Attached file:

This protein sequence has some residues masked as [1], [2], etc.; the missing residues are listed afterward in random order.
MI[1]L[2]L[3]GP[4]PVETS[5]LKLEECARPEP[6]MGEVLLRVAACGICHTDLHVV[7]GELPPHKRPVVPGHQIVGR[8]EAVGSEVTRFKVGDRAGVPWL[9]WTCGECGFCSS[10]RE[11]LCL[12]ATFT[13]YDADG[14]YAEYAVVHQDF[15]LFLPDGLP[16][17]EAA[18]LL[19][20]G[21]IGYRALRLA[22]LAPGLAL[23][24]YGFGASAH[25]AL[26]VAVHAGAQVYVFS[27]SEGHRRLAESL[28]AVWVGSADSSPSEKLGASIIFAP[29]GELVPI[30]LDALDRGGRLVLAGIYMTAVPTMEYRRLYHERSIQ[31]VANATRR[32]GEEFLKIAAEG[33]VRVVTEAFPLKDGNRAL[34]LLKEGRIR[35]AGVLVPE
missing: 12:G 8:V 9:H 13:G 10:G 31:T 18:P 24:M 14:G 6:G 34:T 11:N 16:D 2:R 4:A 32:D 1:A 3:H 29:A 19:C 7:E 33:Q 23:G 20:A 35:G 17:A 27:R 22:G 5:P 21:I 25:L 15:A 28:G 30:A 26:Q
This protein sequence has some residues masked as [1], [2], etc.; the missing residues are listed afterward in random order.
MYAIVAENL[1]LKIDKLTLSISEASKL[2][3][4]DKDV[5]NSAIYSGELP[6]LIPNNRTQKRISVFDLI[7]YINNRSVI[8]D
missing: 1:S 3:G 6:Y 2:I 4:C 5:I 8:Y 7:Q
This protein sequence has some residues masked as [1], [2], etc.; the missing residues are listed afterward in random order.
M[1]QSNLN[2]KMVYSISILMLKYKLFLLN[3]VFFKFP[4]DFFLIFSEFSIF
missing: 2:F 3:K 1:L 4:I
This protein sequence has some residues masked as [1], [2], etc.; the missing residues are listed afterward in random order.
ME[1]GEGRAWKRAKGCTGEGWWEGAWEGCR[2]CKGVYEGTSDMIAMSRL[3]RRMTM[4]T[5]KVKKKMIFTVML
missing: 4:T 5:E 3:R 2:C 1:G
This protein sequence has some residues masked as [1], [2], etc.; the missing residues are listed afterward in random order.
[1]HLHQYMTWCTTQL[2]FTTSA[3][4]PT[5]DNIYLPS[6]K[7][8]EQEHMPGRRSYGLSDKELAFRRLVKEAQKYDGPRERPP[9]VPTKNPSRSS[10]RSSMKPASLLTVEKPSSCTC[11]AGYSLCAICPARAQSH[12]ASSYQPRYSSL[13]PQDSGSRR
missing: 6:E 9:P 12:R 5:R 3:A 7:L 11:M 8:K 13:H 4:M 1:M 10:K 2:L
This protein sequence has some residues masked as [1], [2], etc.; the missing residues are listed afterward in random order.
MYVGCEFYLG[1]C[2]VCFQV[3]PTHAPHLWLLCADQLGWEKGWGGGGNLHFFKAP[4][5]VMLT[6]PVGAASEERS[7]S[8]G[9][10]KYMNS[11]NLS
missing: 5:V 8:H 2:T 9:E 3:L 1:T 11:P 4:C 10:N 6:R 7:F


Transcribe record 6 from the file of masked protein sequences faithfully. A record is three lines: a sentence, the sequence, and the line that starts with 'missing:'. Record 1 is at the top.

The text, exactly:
This protein sequence has some residues masked as [1], [2], etc.; the missing residues are listed afterward in random order.
MYVGCEFYLG[1]C[2]VCFQV[3]PTHAPHLWLLCADQLGWEKGWGGGGNLHFFKAP[4][5]VMLT[6]PVGAASEERS[7]S[8]G[9][10]KYMNS[11]NLS
missing: 5:V 8:H 2:T 9:E 3:L 1:T 11:P 4:C 10:N 6:R 7:F